OECD Science, Technology and Innovation Outlook 2018

Adapting to Technological and Societal Disruption

image of OECD Science, Technology and Innovation Outlook 2018

The OECD Science, Technology and Innovation Outlook 2018 is the twelfth edition in a series that biennially reviews key trends in science, technology and innovation (STI) policy in OECD countries and a number of major partner economies. The 14 chapters within this edition look at a range of topics, notably the opportunities and challenges related to enhanced data access, the impacts of artificial intelligence on science and manufacturing, and the influence of digitalisation on research and innovation. The report also discusses the shortcomings of current policy measures, how the Sustainable Development Goals are re-shaping STI policy agendas, and the need for new - more flexible and agile - approaches to technology governance and policy design. While these disruptive changes challenge policy makers in a number of ways, the digital revolution underway also provides solutions for better policy targeting, implementation and monitoring.

This report relies on the latest academic work in the field, research and innovation statistical data, as well as data on wider trends and issues. It makes extensive use of country responses to the 2017 EC OECD STI policy survey (https://stip.oecd.org) and features contributions by renowned experts and academics to broaden the debate and provide more personal, sometimes controversial, angles to it.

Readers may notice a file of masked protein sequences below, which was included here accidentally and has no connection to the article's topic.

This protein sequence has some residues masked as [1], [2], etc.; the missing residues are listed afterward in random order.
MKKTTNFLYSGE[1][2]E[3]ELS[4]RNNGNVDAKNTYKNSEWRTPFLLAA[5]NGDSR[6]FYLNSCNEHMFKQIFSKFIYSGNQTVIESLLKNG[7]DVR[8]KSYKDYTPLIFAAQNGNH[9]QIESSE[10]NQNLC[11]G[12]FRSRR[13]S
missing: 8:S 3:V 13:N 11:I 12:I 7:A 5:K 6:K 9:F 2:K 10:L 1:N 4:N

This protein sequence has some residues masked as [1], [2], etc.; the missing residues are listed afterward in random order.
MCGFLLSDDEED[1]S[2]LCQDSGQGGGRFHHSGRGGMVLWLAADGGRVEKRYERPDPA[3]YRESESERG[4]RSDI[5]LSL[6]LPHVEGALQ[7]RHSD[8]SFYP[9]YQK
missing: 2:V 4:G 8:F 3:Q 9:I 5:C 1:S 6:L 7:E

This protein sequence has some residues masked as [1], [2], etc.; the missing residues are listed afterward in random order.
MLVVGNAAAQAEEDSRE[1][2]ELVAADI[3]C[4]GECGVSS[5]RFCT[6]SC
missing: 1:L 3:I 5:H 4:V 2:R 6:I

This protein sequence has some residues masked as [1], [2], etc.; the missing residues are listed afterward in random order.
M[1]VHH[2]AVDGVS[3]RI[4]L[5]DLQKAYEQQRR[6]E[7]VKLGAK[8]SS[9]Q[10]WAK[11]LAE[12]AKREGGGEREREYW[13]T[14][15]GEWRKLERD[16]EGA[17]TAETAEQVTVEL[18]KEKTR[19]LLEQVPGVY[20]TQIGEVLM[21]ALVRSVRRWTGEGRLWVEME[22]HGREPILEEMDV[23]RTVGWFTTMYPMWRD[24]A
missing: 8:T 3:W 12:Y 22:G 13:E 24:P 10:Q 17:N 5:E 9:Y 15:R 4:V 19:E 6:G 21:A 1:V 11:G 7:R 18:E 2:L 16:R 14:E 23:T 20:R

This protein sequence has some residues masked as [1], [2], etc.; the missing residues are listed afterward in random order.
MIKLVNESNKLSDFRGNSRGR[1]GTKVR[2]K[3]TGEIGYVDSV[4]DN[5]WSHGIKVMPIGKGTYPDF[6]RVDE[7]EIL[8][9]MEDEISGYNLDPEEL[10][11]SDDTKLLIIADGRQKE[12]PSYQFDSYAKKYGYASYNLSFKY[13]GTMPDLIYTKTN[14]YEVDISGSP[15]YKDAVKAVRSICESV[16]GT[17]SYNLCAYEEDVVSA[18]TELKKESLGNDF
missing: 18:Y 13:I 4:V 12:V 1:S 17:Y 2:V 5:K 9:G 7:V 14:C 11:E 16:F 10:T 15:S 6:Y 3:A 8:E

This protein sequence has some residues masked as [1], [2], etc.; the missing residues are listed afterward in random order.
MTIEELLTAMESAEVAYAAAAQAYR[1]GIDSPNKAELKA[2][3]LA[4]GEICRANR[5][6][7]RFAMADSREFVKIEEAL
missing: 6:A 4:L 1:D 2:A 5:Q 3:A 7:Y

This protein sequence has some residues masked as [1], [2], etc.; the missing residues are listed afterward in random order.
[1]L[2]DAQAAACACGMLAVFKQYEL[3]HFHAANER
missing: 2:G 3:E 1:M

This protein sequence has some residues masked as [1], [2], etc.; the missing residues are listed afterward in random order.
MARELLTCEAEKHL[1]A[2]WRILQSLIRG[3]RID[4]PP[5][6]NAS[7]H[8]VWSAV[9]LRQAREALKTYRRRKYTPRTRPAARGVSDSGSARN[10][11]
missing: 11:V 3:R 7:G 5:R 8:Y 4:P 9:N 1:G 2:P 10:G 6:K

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Gender in a changing context for STI

The under-representation of women in certain areas of science, technology and innovation (STI) has long been a concern. As the benefits of diversity in STI – both in terms of research excellence and relevance – become clearer, most countries are implementing policies to try to address gender equity. However, issues such as gender stereotypes and evaluation bias are embedded in research systems, and are resistant to simple interventions. This chapter begins by looking at the key issues affecting gender equity in science at different life stages. It starts with gender stereotypes that influence educational choices and career expectations in early childhood. It follows with a discussion of undergraduate and graduate education, as well as gender issues in research careers and the research system. It then considers the changing context for STI, and how this increases the emphasis on diversity. Finally, it lays out a future vision for a more diverse and productive scientific enterprise. While acknowledging that most countries have included gender diversity as one of the key objectives in their national STI plans, the chapter argues that policy initiatives remain fragmented. A more strategic and systemic long-term policy approach is necessary.



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